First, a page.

All of that is great, but to me the really exciting news is the 7.62 NATO/.308 Win. lower receiver is the same length from takedown pin to pivot pin as the lower receiver of a 5.56mm/.223 Rem. AR. The distance between pins measures roughly 6.44 inches, center to center, same as for a 5.56mm POF P415 I had on hand for comparison. Typically, a 7.62/.308 lower receiver is longer and the pins are farther apart. For example, the pin holes for a Smith & Wesson M&P10 I've been shooting are 6.88 inches apart, center to center.

Of course, the mag well of the Revolution is wider than a 5.56mm mag well. But that's to be expected so it can accommodate 7.62/.308 magazines.

In addition, the Revolution's bolt carrier and bolt are the same length as the carrier and bolt for a 5.56mm AR. Again, a typical 7.62/.308 bolt carrier is substantially longer than that of a 5.56mm AR.

The Revolution's bolt carrier group is NP3 coated, as is the cam pin roller. The roller cam pin is the same as used for POF-USA's 5.56mm ARs. Actually, POF-USA uses an AR-15 lower parts kit except for the ambidextrous magazine button. The heat-sink barrel nut is also the same as on POF-USA's 5.56mm AR-15s. Other features of the Revolution are the Mission First Tactical (MFT) pistol grip, the adjustable MFT BMSMIL stock, and the 20-round Magpul PMAG magazine.

The barrel extension, upper receiver, lower receiver, buffer tube, buffer spring, and bolt assembly are proprietary parts.

The 7.62 NATO/.308 Revolution's bolt carrier group (bottom) is the same length as the one from POFUSA's 5.56mm/.223 Rem. P415 (top).

The Revolution at the Range

For my shooting session with the 7.62/.308 Revolution, I installed a brand-new Nikon BLACK FORCE1000 1-4X 24mm optic, and I banged away with 10 different .308 Win. factory loads — first for accuracy at 100 yards and then for fun at targets set up at various random distances.

The BLACK FORCE1000 scope is designed to deliver fast targeting speed, repeatable precision, and superior accuracy for AR-type rifles. It features true 1X magnification and 4X zoom, rugged construction with metal-capped turrets, lead-free and arsenic-free multicoated glass, an aircraft-grade aluminum-alloy 30mm main tube, Type-III hard anodizing surface finish, and a glass-etched illuminated double-horseshoe reticle located in the second focal plane. It was perfect for use on the new Revolution.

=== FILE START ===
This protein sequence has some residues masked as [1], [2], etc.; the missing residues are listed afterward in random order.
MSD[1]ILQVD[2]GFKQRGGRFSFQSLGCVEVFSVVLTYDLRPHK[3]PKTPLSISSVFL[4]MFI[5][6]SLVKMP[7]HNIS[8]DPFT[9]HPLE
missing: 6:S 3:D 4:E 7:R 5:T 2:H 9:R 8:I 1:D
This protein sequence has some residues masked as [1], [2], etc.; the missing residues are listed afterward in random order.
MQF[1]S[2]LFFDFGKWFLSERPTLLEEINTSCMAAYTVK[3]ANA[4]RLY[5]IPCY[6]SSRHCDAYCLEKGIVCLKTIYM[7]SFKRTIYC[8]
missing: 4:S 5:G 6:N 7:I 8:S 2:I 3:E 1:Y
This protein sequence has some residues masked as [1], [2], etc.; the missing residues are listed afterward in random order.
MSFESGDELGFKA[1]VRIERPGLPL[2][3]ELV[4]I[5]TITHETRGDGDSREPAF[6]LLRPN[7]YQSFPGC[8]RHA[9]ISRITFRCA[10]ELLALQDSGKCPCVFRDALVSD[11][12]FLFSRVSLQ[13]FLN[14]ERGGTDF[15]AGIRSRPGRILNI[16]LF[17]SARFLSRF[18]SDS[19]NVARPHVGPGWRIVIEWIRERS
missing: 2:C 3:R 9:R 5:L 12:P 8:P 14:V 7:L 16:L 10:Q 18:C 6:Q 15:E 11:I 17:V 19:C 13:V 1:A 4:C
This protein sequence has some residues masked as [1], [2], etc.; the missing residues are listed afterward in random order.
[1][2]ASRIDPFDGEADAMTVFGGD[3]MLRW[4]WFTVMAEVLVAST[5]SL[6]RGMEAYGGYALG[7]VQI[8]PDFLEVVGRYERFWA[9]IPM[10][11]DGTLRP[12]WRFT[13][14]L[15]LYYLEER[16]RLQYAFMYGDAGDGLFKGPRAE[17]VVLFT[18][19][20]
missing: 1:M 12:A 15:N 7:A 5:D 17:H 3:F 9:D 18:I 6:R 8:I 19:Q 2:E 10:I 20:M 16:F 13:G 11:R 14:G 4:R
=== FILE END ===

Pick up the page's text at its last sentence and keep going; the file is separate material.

Screen Shot 2017-09-05 at 1.23.57 PMPOF-USA says no break-in period is required for the Revolution's barrel, so I quickly got to work. However, before the shooting commenced, I made sure to generously lubricate the bolt carrier group and sparingly lubricate the buffer tube. The piston system is supposed to run dry, according to the manufacturer, so I didn't lube it.

As for the accuracy results, the details are listed in the accompanying chart. Briefly, the load with the best accuracy turned out to be the HSM 165-grain GameKing. It averaged 1.29 inches at 100 yards. Five out of the 10 loads tested averaged less than 1.50 inches.

The load with the highest velocity was Hornady's 150-grain InterBond. It averaged 2,725 fps. The load with the best extreme spread (9 fps) and standard deviation (3 fps) was HSM's 165-grain TSX. Single-digit extreme spread and standard deviation are pretty unusual in my experience and indicates that the loading was extremely consistent.

A couple other factory loads I fired in the Revolution deserve a mention. One is Federal's brand-new Tactical Tip MatchKing load that features a 168-grain tipped Sierra MatchKing bullet, and the other is HSM's Low Recoil loading that is loaded with a Sierra 150-grain polymer-tipped GameKing bullet that was developed exclusively for HSM.

According to Federal, the Tactical Tip MatchKing bullet's polymer tip provides excellent accuracy and the tapered jacket allows rapid yet controlled expansion on impact to maximize the terminal effect. The bullet's ballistic coefficient is 0.490. This new ammo is specifically designed for use in semiautomatic rifles and utilizes low-flash propellants, the best Federal brass, and crimped primers. As you can see from the chart, it was nicely accurate in the Revolution, and it generated a velocity of 2,549 fps out of the 16.5-inch barrel.

The HSM Low Recoil ammo was pleasant to shoot. It had a low velocity (averaging 2,117 fps), which makes for mild recoil, but it was not so low that it caused functioning problems with the Revolution's gas block set for "NORMAL" ammunition.

Using an online recoil calculator, I determined its recoil is somewhere between 7.5 and 8.0 ft-lbs. The other low-recoil load I fired (Federal's 170-grain SP) was even lower in velocity, averaging 1,748 fps, and it functioned fine as well. I did have a couple of light firing pin strikes with the Federal load, but both of those cartridges fired upon a second try.Screen Shot 2017-09-05 at 1.25.08 PM

With the shooting for accuracy complete, I put the Revolution through several informal drills, shooting at distances ranging from 15 yards to 200 yards. While the recoil was noticeably greater than that generated by a 5.56mm AR, it was manageable because of the muzzle brake, and double-taps were fairly fast to make on the close targets. The Revolution was as responsive and easy to transition from target to target as any of my 5.56mm carbines.

The Revolution was quite loud, due no doubt to the muzzle brake and the short 16.5-inch barrel. Even with foam plugs inserted into my ears and a set of muffs over them, it still made my ears ring. That was not unexpected because excessive loudness is, in my experience, common to all sub-18-inch unsuppressed .308s.

POF-USA's motto is "Relentless Reliability and American Innovation." With the 7.62 Revolution, the company has certainly lived up to the innovation part. Time will tell if the Revolution will provide relentless reliability, but it did in my limited experience.